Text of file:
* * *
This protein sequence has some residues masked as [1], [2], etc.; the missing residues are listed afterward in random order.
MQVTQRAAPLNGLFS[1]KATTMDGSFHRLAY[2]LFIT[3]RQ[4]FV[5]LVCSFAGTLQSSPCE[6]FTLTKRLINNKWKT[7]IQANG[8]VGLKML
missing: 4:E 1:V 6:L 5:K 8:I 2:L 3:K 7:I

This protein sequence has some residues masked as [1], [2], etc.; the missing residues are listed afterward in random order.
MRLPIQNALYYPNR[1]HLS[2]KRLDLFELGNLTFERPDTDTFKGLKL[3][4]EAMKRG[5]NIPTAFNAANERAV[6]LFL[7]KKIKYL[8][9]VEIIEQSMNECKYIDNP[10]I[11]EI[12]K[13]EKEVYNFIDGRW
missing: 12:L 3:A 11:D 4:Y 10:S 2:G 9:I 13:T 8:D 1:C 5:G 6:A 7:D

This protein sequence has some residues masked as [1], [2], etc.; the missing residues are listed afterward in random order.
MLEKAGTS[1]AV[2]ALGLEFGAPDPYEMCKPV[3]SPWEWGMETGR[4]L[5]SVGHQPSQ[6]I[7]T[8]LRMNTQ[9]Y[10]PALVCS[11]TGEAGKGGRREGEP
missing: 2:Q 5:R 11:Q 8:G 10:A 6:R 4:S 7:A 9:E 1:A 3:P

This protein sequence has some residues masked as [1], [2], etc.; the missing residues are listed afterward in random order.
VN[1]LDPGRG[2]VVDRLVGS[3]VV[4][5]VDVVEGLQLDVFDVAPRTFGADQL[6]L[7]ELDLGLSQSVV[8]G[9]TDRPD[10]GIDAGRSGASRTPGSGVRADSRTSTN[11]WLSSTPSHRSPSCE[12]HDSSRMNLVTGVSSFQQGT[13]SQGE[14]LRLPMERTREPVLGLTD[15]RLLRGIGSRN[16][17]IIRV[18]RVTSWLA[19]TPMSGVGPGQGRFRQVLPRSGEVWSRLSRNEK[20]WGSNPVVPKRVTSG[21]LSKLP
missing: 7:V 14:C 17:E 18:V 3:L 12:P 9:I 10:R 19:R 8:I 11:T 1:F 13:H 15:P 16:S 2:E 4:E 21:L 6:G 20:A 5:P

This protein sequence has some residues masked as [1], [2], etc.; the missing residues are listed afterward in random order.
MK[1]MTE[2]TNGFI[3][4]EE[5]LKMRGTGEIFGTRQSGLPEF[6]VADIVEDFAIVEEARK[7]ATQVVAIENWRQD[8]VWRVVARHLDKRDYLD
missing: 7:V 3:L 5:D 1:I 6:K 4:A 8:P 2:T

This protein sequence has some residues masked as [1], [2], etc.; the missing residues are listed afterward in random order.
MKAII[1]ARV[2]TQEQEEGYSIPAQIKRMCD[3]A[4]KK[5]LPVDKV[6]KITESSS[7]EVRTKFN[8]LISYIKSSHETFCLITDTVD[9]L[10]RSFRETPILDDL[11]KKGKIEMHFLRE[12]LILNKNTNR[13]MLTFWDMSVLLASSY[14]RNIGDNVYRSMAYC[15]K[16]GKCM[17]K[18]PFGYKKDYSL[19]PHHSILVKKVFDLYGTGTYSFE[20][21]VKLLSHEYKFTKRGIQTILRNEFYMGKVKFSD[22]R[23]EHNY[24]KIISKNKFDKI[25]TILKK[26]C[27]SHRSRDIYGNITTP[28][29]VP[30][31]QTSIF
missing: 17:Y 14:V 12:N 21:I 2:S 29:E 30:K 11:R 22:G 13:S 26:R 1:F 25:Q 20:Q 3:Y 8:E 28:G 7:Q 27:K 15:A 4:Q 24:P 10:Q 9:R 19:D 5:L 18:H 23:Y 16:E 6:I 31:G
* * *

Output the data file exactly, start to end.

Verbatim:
This protein sequence has some residues masked as [1], [2], etc.; the missing residues are listed afterward in random order.
MQVTQRAAPLNGLFS[1]KATTMDGSFHRLAY[2]LFIT[3]RQ[4]FV[5]LVCSFAGTLQSSPCE[6]FTLTKRLINNKWKT[7]IQANG[8]VGLKML
missing: 4:E 1:V 6:L 5:K 8:I 2:L 3:K 7:I

This protein sequence has some residues masked as [1], [2], etc.; the missing residues are listed afterward in random order.
MRLPIQNALYYPNR[1]HLS[2]KRLDLFELGNLTFERPDTDTFKGLKL[3][4]EAMKRG[5]NIPTAFNAANERAV[6]LFL[7]KKIKYL[8][9]VEIIEQSMNECKYIDNP[10]I[11]EI[12]K[13]EKEVYNFIDGRW
missing: 12:L 3:A 11:D 4:Y 10:S 2:G 9:I 13:T 8:D 1:C 5:G 6:A 7:D

This protein sequence has some residues masked as [1], [2], etc.; the missing residues are listed afterward in random order.
MLEKAGTS[1]AV[2]ALGLEFGAPDPYEMCKPV[3]SPWEWGMETGR[4]L[5]SVGHQPSQ[6]I[7]T[8]LRMNTQ[9]Y[10]PALVCS[11]TGEAGKGGRREGEP
missing: 2:Q 5:R 11:Q 8:G 10:A 6:R 4:S 7:A 9:E 1:A 3:P

This protein sequence has some residues masked as [1], [2], etc.; the missing residues are listed afterward in random order.
VN[1]LDPGRG[2]VVDRLVGS[3]VV[4][5]VDVVEGLQLDVFDVAPRTFGADQL[6]L[7]ELDLGLSQSVV[8]G[9]TDRPD[10]GIDAGRSGASRTPGSGVRADSRTSTN[11]WLSSTPSHRSPSCE[12]HDSSRMNLVTGVSSFQQGT[13]SQGE[14]LRLPMERTREPVLGLTD[15]RLLRGIGSRN[16][17]IIRV[18]RVTSWLA[19]TPMSGVGPGQGRFRQVLPRSGEVWSRLSRNEK[20]WGSNPVVPKRVTSG[21]LSKLP
missing: 7:V 14:C 17:E 18:V 3:L 12:P 9:I 10:R 19:R 8:I 11:T 1:F 13:H 15:P 16:S 2:E 4:E 21:L 6:G 20:A 5:P

This protein sequence has some residues masked as [1], [2], etc.; the missing residues are listed afterward in random order.
MK[1]MTE[2]TNGFI[3][4]EE[5]LKMRGTGEIFGTRQSGLPEF[6]VADIVEDFAIVEEARK[7]ATQVVAIENWRQD[8]VWRVVARHLDKRDYLD
missing: 7:V 3:L 5:D 1:I 6:K 4:A 8:P 2:T

This protein sequence has some residues masked as [1], [2], etc.; the missing residues are listed afterward in random order.
MKAII[1]ARV[2]TQEQEEGYSIPAQIKRMCD[3]A[4]KK[5]LPVDKV[6]KITESSS[7]EVRTKFN[8]LISYIKSSHETFCLITDTVD[9]L[10]RSFRETPILDDL[11]KKGKIEMHFLRE[12]LILNKNTNR[13]MLTFWDMSVLLASSY[14]RNIGDNVYRSMAYC[15]K[16]GKCM[17]K[18]PFGYKKDYSL[19]PHHSILVKKVFDLYGTGTYSFE[20][21]VKLLSHEYKFTKRGIQTILRNEFYMGKVKFSD[22]R[23]EHNY[24]KIISKNKFDKI[25]TILKK[26]C[27]SHRSRDIYGNITTP[28][29]VP[30][31]QTSIF
missing: 17:Y 14:V 12:N 21:I 2:S 29:E 30:K 11:R 22:G 13:S 26:R 1:F 25:Q 20:Q 3:Y 8:E 28:G 7:Q 27:K 15:A 4:Q 24:P 10:Q 9:R 19:D 5:L 18:H 23:Y 16:E 6:I 31:G